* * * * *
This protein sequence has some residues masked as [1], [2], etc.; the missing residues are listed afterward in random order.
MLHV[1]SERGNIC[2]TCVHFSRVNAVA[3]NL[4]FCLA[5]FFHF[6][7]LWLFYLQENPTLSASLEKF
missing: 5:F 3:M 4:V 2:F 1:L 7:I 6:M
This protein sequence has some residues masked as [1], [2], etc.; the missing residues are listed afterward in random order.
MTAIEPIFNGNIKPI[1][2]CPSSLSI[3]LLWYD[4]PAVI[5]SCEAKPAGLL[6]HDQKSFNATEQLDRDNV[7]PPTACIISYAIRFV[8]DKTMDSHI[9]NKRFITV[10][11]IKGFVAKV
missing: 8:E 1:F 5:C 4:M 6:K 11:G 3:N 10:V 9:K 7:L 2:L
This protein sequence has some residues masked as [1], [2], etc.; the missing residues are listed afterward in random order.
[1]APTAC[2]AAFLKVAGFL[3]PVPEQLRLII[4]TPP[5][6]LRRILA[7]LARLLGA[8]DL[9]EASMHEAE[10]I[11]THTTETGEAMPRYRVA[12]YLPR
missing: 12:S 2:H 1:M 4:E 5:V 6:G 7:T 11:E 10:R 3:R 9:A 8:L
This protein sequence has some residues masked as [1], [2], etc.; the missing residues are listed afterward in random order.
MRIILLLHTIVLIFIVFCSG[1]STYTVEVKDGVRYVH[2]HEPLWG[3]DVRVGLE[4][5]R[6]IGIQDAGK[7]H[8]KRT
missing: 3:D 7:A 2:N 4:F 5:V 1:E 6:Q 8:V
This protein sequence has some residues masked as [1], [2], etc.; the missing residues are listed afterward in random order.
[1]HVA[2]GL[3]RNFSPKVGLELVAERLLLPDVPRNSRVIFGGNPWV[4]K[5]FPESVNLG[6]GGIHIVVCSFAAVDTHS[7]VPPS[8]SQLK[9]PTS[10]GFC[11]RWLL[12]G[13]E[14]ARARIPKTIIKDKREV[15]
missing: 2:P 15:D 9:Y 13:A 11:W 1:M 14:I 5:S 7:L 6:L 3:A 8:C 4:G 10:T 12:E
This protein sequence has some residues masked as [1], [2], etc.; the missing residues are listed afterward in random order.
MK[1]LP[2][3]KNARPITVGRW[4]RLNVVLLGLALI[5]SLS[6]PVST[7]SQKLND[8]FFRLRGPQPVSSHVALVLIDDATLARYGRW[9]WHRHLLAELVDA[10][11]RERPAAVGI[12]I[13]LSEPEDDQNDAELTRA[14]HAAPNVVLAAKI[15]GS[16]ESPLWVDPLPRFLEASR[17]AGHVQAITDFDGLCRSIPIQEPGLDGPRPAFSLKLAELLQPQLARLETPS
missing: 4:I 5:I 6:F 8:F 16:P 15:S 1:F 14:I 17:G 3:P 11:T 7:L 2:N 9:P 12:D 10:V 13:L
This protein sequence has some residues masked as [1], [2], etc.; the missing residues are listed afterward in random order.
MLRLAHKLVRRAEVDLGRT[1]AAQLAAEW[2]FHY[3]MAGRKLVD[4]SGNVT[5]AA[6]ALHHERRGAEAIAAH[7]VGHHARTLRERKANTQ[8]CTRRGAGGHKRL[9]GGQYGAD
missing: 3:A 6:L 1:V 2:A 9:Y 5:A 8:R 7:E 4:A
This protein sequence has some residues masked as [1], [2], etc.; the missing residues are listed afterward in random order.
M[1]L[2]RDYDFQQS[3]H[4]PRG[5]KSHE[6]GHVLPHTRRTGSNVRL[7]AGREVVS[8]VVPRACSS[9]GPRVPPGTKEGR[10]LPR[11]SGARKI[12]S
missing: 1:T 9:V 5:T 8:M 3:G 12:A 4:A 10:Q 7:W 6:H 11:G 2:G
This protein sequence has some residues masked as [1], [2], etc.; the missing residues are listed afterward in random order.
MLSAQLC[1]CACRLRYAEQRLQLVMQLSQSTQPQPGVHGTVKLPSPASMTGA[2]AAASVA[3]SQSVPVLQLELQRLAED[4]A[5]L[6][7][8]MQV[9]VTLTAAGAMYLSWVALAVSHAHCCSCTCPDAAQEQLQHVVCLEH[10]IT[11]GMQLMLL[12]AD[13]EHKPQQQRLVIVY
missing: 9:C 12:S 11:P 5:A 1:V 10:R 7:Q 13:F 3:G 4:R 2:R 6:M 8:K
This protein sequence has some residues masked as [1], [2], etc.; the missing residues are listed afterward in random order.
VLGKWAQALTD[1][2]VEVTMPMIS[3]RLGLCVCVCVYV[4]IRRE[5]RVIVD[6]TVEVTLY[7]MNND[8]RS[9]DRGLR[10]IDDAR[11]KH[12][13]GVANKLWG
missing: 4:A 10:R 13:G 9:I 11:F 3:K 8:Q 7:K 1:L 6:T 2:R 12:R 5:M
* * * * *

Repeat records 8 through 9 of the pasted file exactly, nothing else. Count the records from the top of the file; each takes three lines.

This protein sequence has some residues masked as [1], [2], etc.; the missing residues are listed afterward in random order.
M[1]L[2]RDYDFQQS[3]H[4]PRG[5]KSHE[6]GHVLPHTRRTGSNVRL[7]AGREVVS[8]VVPRACSS[9]GPRVPPGTKEGR[10]LPR[11]SGARKI[12]S
missing: 1:T 9:V 5:T 8:M 3:G 12:A 4:A 10:Q 7:W 6:H 11:G 2:G
This protein sequence has some residues masked as [1], [2], etc.; the missing residues are listed afterward in random order.
MLSAQLC[1]CACRLRYAEQRLQLVMQLSQSTQPQPGVHGTVKLPSPASMTGA[2]AAASVA[3]SQSVPVLQLELQRLAED[4]A[5]L[6][7][8]MQV[9]VTLTAAGAMYLSWVALAVSHAHCCSCTCPDAAQEQLQHVVCLEH[10]IT[11]GMQLMLL[12]AD[13]EHKPQQQRLVIVY
missing: 9:C 12:S 11:P 5:A 1:V 10:R 7:Q 13:F 3:G 4:R 2:R 6:M 8:K